Never a Dull Moment
Growing up in the 70’s, I have always been a HUGE fan of Judy Blume’s writing, especially the books in the Tales of a Fourth Grade Nothing series, which had a young man named Fudge as one of the main characters. If you are not familiar with the books, Fudge is the younger brother of fourth-grader Peter, and has the personality of a one-man circus. As the youngest child in our nuclear family, I always thought how awesome it would have been to have a younger sibling that did all the crazy antics of Fudge. Much to my disappointment, my parents chose not to give in to my begging and pleading to provide me a younger sibling.
However, as a mother of four children, two girls and two boys, ranging in age from 26 to 7, I HAVE given birth to several “Fudges”, and it definitely makes life a bit more … should I dare say entertaining, albeit tiring. Only the younger boys still reside at home, but that doesn’t mean that the girls have completely graduated from their own “Fudgey” antics now and again.
After the 5-day weekend from school/work for the Thanksgiving holiday, we were all feeling a bit reluctant to greet the impending Monday morning. After all the playing, baking, and relaxing on what felt like four simultaneous Saturdays, the thought of returning to a Monday felt exceedingly glum for all of us. At dinner time, our youngest, James, began to declare that he was not feeling very well – AT ALL, while helping carry dinner to the table. I put on my “Dr. Mom” hat and felt his forehead while he took his plate from my hands – he wasn’t warm, but I figured I better still keep a close eye on my poor little guy. As he walked toward the dining room, I happened to notice his face quite close to the food on his plate. And by quite close, I mean his forehead was on his chicken nuggets (Now let’s discuss this for a second, shall we – as a Mom of four, you learn not to fall on every sword – it was his own food, so like the 10 second rule, I let this go – not a battle worth fighting — don’t judge). When he returned to the kitchen for his next dining room run, he stated, “Feel my head now,” confident he was now running a fever. Sure enough, he was a bit warm, but I told him we would just have to watch him closely, with as much concern in my voice as I could muster while brushing the bread crumbs from his forehead.
He exclaimed, “No – you need to check in my ear (i.e., the thermometer gun)!” Again, choosing my battles, I got out thermometer gun, turned it on, placed it in his ear for the required 5 seconds before hitting the button … 98.6. “Sorry bud – no fever,” I said.
“Check it in the other ear.”
We went through the process, again, in the other ear. This time, he put his hand over mine to make sure I had it in there really well … 98.6, again.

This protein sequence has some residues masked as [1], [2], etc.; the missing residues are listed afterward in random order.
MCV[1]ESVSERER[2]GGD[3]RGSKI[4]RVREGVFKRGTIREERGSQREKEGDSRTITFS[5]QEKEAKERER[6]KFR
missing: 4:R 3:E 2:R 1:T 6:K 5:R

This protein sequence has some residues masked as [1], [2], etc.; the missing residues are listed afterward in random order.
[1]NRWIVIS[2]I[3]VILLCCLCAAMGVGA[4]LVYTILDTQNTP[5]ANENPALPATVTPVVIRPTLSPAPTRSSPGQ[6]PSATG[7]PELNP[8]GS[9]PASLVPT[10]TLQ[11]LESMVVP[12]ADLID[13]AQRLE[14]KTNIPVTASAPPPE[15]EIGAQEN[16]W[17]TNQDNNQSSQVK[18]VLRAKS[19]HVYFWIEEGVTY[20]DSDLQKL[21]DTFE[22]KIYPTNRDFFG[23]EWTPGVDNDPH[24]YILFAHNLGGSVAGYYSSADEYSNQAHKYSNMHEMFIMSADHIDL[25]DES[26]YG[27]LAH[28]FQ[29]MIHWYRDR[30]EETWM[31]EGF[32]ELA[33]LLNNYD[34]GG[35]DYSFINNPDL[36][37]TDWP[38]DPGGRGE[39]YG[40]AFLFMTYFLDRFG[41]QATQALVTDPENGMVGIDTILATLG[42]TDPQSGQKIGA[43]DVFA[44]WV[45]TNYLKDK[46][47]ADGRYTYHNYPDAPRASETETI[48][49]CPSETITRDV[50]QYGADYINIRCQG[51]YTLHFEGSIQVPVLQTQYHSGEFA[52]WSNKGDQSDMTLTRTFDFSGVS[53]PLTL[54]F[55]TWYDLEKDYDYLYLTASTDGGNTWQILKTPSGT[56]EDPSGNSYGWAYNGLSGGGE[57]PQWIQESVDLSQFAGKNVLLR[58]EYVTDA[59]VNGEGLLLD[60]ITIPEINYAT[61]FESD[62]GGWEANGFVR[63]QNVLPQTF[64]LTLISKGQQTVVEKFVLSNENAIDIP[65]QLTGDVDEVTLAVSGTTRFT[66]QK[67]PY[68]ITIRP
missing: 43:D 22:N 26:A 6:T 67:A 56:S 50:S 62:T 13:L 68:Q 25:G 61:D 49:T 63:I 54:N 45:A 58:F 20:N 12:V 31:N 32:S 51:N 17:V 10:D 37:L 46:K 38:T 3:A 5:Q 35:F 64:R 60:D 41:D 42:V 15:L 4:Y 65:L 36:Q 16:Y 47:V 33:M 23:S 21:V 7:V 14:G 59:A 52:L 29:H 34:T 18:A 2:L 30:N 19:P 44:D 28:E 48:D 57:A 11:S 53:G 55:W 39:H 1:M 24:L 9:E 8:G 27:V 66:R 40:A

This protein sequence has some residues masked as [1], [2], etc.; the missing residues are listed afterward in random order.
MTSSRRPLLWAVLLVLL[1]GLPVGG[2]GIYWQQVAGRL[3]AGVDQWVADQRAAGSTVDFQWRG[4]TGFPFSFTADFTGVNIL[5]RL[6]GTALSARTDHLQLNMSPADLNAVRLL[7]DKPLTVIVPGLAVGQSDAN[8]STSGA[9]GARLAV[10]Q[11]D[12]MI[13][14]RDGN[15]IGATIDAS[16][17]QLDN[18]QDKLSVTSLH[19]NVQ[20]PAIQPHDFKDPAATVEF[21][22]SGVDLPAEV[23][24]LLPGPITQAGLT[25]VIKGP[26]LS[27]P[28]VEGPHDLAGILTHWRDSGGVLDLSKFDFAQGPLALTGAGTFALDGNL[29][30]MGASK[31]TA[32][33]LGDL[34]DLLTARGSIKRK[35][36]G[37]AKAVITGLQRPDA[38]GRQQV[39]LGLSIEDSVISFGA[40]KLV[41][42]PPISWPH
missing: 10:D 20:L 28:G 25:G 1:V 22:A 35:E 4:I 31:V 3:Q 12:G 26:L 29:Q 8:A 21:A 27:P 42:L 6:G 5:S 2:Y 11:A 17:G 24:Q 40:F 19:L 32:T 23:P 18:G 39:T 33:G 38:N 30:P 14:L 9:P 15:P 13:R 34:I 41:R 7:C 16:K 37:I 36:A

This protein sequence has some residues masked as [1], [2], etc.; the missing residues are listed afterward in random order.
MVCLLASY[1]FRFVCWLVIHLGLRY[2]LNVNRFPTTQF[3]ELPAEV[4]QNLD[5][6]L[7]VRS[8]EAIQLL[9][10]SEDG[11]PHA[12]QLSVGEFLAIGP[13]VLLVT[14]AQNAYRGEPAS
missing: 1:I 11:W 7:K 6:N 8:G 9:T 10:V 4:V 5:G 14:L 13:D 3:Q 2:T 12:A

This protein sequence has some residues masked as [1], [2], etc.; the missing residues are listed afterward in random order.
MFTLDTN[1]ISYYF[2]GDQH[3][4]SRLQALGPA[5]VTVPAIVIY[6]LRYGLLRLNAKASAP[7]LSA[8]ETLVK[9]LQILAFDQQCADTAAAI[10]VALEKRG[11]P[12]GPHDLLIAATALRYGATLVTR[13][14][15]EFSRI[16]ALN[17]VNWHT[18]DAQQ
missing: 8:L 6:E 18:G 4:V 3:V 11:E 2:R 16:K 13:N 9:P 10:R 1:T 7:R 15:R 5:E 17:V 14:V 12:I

“You know sweetheart,” I said, sympathetically, “I have seen this before. I think I know exactly what is wrong with you. Does anything hurt?”
Digging deep for a symptom, he responded, “Uh-huh … my belly hurts I think.”
“Yep – I know exactly what this is. You have …. school-itis.”
“School-itis?! What’s that?” he asked with excitement and a touch of apprehension.
“Well, it happens after having a bit too much fun on long breaks and vacations from school. You have spent time at home and with friends, having such a good time playing an doing what you like most. So, now that it is time to go back to school or work, you start to feel a bit sick.”
James thought about this explanation for a moment and started nodding his head. His eyes brightened with the light bulb going off. “That is EXACTLY what I have. Is it very serious?” he asked grimly.
Now – as a Mom – you learn to think quickly on your feet. It is a necessary survival skill if you have any hope of actually making it through their 18 years at home in one piece. “Well, it can be pretty serious,” I said. “There is only one known cure.”
Eyes now wide with concern and curiosity, he asked, “What is it?”
“Well the only cure is to get up on time, go to school, and work really hard in your classroom all day, every day.” I glanced up at my husband on the other side of the table seated between my sons, hiding his laughter behind his hand. His older brother was just shaking his head and rolling his eyes as he continued to eat.
Relieved to hear there was a cure for his ailment, James was content and started eating his dinner. Not another word was said about his mysterious illness for the remainder of the evening.
We woke this morning like any other Monday. I was really expecting James to yell down the stairs that he was feeling worse and would have to stay home. The boys alarm went off, and they climbed down the stairs in the typical “too-much-weekend zombie” mode. Our morning routine continued without a hitch. Just as they were getting ready to walk out the door and wait for the bus, James turned around to give me my goodbye kiss. “If I feel sick today, I will just go down to the nurse and let her know I have school-itis” he told me, closing the door behind him. I stood there slightly dumbfounded. Picturing the nurse’s face if James declared his illness to her, I shook my head and thought” It’s a good thing she loves my son.”
If you enjoy reading these posts, make sure you don’t miss the next one by leaving your email address in the “subscribe” box in the left column of the page and we will notify you whenever there is a new post!